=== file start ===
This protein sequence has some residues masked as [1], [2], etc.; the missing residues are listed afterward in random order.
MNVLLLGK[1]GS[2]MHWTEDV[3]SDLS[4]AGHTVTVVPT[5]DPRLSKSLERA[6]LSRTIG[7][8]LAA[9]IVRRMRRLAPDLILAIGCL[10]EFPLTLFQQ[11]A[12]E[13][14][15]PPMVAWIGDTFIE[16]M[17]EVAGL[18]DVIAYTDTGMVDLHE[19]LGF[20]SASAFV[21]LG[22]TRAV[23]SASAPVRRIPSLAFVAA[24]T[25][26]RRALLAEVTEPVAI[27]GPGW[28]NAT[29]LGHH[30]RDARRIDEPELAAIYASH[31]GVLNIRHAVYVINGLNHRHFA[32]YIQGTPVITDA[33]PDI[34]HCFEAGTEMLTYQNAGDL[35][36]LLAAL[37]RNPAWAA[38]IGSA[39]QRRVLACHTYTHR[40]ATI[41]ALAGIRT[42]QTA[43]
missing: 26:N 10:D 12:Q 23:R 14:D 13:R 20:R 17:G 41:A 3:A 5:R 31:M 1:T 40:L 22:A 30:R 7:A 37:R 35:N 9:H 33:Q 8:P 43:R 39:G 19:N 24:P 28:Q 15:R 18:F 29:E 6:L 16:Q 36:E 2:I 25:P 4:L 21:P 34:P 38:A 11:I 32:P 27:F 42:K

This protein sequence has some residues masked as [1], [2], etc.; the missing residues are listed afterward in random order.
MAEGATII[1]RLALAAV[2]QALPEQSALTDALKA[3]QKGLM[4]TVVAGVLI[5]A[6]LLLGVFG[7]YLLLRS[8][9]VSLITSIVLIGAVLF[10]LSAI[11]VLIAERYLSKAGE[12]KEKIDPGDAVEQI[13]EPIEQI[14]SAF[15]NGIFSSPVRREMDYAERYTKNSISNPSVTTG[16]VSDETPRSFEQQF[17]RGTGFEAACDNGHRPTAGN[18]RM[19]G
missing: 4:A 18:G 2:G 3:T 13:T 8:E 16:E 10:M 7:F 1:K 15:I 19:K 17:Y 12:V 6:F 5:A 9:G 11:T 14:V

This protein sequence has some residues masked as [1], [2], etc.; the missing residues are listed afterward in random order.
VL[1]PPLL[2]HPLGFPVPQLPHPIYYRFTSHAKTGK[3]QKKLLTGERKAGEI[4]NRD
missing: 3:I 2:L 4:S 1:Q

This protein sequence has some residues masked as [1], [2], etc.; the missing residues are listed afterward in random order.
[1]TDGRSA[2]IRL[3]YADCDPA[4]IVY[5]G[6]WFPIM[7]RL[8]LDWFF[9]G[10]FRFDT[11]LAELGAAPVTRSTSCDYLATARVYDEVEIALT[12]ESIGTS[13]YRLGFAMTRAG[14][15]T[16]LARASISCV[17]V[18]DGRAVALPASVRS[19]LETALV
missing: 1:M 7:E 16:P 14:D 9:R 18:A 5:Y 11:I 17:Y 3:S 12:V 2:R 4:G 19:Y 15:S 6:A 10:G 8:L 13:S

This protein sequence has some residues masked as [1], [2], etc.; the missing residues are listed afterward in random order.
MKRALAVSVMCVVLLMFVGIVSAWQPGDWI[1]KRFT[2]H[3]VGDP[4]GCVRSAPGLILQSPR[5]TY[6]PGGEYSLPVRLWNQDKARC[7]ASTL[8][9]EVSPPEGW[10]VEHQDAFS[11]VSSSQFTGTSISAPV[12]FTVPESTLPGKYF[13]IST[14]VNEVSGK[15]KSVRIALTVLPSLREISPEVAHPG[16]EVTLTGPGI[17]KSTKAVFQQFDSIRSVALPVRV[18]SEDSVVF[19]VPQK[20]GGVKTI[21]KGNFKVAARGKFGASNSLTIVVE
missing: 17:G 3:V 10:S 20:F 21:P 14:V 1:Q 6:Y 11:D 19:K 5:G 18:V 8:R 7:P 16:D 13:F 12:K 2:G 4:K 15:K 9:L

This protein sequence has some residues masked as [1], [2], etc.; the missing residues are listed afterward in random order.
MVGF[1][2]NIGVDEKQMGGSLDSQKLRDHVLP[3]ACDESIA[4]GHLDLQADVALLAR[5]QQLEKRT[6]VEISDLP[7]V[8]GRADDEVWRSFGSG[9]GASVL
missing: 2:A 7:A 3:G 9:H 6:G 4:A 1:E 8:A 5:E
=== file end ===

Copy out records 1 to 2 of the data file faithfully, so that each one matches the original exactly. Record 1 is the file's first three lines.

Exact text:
This protein sequence has some residues masked as [1], [2], etc.; the missing residues are listed afterward in random order.
MNVLLLGK[1]GS[2]MHWTEDV[3]SDLS[4]AGHTVTVVPT[5]DPRLSKSLERA[6]LSRTIG[7][8]LAA[9]IVRRMRRLAPDLILAIGCL[10]EFPLTLFQQ[11]A[12]E[13][14][15]PPMVAWIGDTFIE[16]M[17]EVAGL[18]DVIAYTDTGMVDLHE[19]LGF[20]SASAFV[21]LG[22]TRAV[23]SASAPVRRIPSLAFVAA[24]T[25][26]RRALLAEVTEPVAI[27]GPGW[28]NAT[29]LGHH[30]RDARRIDEPELAAIYASH[31]GVLNIRHAVYVINGLNHRHFA[32]YIQGTPVITDA[33]PDI[34]HCFEAGTEMLTYQNAGDL[35][36]LLAAL[37]RNPAWAA[38]IGSA[39]QRRVLACHTYTHR[40]ATI[41]ALAGIRT[42]QTA[43]
missing: 26:N 10:D 12:Q 23:R 14:D 13:R 20:R 17:G 41:A 3:A 5:R 31:M 1:T 40:L 22:A 30:R 7:A 37:R 35:N 9:H 33:Q 8:P 43:R 39:G 19:N 24:P 28:Q 15:R 18:F 29:E 6:L 16:Q 36:E 2:I 25:P 4:L 21:P 34:P 38:A 11:I 32:P 27:F 42:K

This protein sequence has some residues masked as [1], [2], etc.; the missing residues are listed afterward in random order.
MAEGATII[1]RLALAAV[2]QALPEQSALTDALKA[3]QKGLM[4]TVVAGVLI[5]A[6]LLLGVFG[7]YLLLRS[8][9]VSLITSIVLIGAVLF[10]LSAI[11]VLIAERYLSKAGE[12]KEKIDPGDAVEQI[13]EPIEQI[14]SAF[15]NGIFSSPVRREMDYAERYTKNSISNPSVTTG[16]VSDETPRSFEQQF[17]RGTGFEAACDNGHRPTAGN[18]RM[19]G
missing: 4:A 18:G 2:G 3:T 13:T 8:E 16:E 10:M 7:F 1:K 15:I 19:K 17:Y 12:V 6:F 5:A 9:G 11:T 14:V